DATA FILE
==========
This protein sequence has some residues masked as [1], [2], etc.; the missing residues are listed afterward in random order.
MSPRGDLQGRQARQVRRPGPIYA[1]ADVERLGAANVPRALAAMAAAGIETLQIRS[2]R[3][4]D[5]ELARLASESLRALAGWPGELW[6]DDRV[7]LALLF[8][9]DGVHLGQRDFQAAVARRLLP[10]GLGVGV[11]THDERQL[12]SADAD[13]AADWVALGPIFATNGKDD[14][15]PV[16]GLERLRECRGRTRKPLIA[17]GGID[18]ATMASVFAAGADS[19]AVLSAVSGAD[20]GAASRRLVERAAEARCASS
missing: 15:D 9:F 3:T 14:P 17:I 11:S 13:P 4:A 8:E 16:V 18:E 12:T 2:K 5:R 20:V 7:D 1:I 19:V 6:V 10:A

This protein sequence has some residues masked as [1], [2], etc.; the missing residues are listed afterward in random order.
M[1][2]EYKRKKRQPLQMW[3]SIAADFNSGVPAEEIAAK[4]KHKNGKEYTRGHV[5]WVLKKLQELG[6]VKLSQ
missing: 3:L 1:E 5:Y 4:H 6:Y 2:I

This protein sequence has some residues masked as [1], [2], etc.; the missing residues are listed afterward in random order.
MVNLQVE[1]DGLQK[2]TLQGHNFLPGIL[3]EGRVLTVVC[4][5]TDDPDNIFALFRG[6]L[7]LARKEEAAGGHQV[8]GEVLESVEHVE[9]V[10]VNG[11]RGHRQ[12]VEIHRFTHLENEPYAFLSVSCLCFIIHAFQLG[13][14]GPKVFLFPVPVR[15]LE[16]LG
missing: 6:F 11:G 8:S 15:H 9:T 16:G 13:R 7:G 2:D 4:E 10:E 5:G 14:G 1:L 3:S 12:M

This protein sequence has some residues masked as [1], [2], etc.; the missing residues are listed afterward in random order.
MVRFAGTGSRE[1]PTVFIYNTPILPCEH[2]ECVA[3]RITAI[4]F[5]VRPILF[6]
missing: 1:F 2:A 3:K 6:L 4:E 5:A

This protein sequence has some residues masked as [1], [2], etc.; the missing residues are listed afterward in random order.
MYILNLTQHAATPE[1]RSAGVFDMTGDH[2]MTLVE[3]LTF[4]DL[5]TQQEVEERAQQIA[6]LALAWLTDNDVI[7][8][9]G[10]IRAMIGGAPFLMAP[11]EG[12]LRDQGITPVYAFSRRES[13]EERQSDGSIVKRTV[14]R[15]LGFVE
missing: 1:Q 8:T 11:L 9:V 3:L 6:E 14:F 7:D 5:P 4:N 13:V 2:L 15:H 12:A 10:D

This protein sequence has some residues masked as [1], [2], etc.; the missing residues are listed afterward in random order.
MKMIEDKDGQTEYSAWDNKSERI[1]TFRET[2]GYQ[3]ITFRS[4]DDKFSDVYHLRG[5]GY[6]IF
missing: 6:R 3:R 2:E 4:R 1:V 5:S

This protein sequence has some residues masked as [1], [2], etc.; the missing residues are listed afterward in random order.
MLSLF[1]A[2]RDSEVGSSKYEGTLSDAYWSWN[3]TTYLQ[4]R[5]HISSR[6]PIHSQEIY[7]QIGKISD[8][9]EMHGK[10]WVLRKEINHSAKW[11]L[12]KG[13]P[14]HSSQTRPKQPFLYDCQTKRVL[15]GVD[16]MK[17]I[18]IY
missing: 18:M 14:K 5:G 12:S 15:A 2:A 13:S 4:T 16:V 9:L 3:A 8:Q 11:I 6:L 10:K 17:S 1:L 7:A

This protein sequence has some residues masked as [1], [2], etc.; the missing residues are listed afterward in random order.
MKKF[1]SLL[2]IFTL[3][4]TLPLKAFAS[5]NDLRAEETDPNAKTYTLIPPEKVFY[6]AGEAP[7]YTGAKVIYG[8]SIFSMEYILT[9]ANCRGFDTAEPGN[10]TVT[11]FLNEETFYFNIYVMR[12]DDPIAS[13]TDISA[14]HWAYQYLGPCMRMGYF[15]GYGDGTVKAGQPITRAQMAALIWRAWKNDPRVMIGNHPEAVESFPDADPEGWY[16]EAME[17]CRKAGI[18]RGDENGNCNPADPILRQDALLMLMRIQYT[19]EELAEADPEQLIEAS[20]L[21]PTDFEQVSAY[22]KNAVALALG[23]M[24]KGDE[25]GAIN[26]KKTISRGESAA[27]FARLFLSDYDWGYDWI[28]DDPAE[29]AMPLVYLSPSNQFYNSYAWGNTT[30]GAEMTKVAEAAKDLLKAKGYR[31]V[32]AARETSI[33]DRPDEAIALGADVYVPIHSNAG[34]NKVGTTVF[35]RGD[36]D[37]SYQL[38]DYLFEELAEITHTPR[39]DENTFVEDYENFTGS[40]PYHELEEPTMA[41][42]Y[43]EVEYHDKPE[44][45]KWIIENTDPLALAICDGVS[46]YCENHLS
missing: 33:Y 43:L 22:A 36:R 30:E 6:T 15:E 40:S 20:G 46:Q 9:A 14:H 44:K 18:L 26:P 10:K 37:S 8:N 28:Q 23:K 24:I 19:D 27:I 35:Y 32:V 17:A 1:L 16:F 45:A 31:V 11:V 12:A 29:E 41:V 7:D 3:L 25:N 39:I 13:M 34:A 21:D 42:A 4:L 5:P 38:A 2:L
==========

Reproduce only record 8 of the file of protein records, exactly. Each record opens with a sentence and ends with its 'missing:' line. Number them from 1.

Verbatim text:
This protein sequence has some residues masked as [1], [2], etc.; the missing residues are listed afterward in random order.
MKKF[1]SLL[2]IFTL[3][4]TLPLKAFAS[5]NDLRAEETDPNAKTYTLIPPEKVFY[6]AGEAP[7]YTGAKVIYG[8]SIFSMEYILT[9]ANCRGFDTAEPGN[10]TVT[11]FLNEETFYFNIYVMR[12]DDPIAS[13]TDISA[14]HWAYQYLGPCMRMGYF[15]GYGDGTVKAGQPITRAQMAALIWRAWKNDPRVMIGNHPEAVESFPDADPEGWY[16]EAME[17]CRKAGI[18]RGDENGNCNPADPILRQDALLMLMRIQYT[19]EELAEADPEQLIEAS[20]L[21]PTDFEQVSAY[22]KNAVALALG[23]M[24]KGDE[25]GAIN[26]KKTISRGESAA[27]FARLFLSDYDWGYDWI[28]DDPAE[29]AMPLVYLSPSNQFYNSYAWGNTT[30]GAEMTKVAEAAKDLLKAKGYR[31]V[32]AARETSI[33]DRPDEAIALGADVYVPIHSNAG[34]NKVGTTVF[35]RGD[36]D[37]SYQL[38]DYLFEELAEITHTPR[39]DENTFVEDYENFTGS[40]PYHELEEPTMA[41][42]Y[43]EVEYHDKPE[44][45]KWIIENTDPLALAICDGVS[46]YCENHLS
missing: 33:Y 43:L 22:A 36:R 30:E 6:T 15:E 40:S 20:G 46:Q 9:A 14:H 44:K 18:L 26:P 10:K 37:S 8:N 28:Q 23:K 24:I 19:D 27:I 35:Y 32:V 17:A 1:L 16:F 45:A 31:V 11:V 12:A 29:E 41:V 7:D 3:L 25:N 39:I 13:M 34:A 21:D 42:A 4:L 5:P 38:A 2:L